Osteoporosis is a condition that weakens the bones, making them brittle and susceptible to fractures.

It predominantly affects women over age 50 and increasingly more and more men as well as young women. The current trajectory predicts an epidemic by 2050 with staggering economic and personal costs (1, 2).

Focusing on bone health early on is ideal in terms of prevention. However, it’s never too late to start making positive changes.

One of those positive changes could be embarking on a Pilates practice.

Rebekah Rotstein, a Pilates instructor and ambassador for American Bone Health, created Buff Bones®, a medically endorsed system of movement that utilizes Pilates amongst other modalities. Rotstein emphasizes that “Pilates can be beneficial [for those with osteoporosis], but needs to be modified appropriately”.

A bone-friendly Pilates class has numerous benefits for overall bone health and is safe for those with low bone density, osteopenia, or osteoporosis.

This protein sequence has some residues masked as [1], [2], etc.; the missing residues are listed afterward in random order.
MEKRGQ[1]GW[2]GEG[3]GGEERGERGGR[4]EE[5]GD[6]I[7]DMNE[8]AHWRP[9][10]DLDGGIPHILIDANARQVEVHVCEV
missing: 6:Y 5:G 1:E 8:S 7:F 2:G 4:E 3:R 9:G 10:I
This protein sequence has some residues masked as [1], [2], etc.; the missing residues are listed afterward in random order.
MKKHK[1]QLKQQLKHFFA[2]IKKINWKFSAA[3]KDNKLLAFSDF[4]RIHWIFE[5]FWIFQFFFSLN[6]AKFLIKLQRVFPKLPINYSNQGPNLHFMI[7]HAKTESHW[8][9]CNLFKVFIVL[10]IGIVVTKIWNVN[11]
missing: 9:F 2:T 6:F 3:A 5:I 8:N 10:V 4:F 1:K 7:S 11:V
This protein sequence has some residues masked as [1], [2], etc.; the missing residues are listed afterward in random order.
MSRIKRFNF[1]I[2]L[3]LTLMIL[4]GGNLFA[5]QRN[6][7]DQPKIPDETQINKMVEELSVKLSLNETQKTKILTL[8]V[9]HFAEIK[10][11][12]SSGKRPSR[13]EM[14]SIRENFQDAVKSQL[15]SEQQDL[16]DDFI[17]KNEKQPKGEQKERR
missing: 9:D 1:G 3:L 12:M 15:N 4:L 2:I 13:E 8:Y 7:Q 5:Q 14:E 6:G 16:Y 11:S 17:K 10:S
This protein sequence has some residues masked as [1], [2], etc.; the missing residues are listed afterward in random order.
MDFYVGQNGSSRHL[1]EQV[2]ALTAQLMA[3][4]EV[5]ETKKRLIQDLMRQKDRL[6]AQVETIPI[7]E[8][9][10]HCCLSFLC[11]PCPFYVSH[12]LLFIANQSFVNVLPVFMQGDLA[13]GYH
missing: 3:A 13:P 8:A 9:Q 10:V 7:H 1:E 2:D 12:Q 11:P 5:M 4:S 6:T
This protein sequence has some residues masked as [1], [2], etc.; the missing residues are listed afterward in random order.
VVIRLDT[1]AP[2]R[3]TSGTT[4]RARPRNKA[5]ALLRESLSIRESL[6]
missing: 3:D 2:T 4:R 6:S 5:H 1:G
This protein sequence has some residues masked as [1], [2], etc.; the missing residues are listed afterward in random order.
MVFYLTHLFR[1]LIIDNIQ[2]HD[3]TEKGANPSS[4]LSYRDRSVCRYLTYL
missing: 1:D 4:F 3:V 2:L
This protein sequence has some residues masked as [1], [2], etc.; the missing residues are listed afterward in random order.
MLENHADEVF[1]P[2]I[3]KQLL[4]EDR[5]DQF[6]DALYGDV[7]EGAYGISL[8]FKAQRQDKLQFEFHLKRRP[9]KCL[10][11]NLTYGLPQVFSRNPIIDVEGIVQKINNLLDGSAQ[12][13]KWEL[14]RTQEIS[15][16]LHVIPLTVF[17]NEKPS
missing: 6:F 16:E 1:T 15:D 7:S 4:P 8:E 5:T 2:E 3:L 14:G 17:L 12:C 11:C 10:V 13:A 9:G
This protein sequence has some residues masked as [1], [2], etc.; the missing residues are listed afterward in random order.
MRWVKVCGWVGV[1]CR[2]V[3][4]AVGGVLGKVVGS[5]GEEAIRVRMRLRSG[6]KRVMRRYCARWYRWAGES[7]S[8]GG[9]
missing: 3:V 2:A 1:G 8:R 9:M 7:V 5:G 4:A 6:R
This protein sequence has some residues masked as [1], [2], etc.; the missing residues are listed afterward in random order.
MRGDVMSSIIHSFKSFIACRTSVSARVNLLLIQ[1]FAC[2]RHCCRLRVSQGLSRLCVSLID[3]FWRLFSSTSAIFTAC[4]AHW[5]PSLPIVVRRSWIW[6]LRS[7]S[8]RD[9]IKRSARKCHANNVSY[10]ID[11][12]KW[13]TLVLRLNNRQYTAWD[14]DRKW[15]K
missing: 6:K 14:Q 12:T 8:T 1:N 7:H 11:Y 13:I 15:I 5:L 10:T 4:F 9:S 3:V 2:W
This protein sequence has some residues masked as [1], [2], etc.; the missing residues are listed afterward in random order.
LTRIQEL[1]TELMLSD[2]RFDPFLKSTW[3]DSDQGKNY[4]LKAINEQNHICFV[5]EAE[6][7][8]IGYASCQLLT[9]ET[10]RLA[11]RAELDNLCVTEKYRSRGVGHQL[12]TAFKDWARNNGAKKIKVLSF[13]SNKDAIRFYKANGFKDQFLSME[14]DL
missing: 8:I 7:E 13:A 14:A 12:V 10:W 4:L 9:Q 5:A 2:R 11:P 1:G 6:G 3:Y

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Pilates can improve your quality of life with osteoporosis, but it’s important to note that a traditional Pilates class is not suitable for some one with low bone density. Your best bet is to work one-on-one with a certified instructor who understands osteoporosis and can customize a program specifically for you.

Prevents bone deterioration

The research about Pilates and bone density is inconclusive. Some studies report an increase in bone density, while others found none at all.

While most studies about Pilates and osteoporosis find very little increase in bone density after practicing Pilates, they do, however, positively note that Pilates can prevent further bone deterioration, and that it’s a safe workout with many other benefits (3, 4, 5, 6, 7).

While bone density is an important component of bone health it isn’t the only factor that (literally) makes or breaks your bones.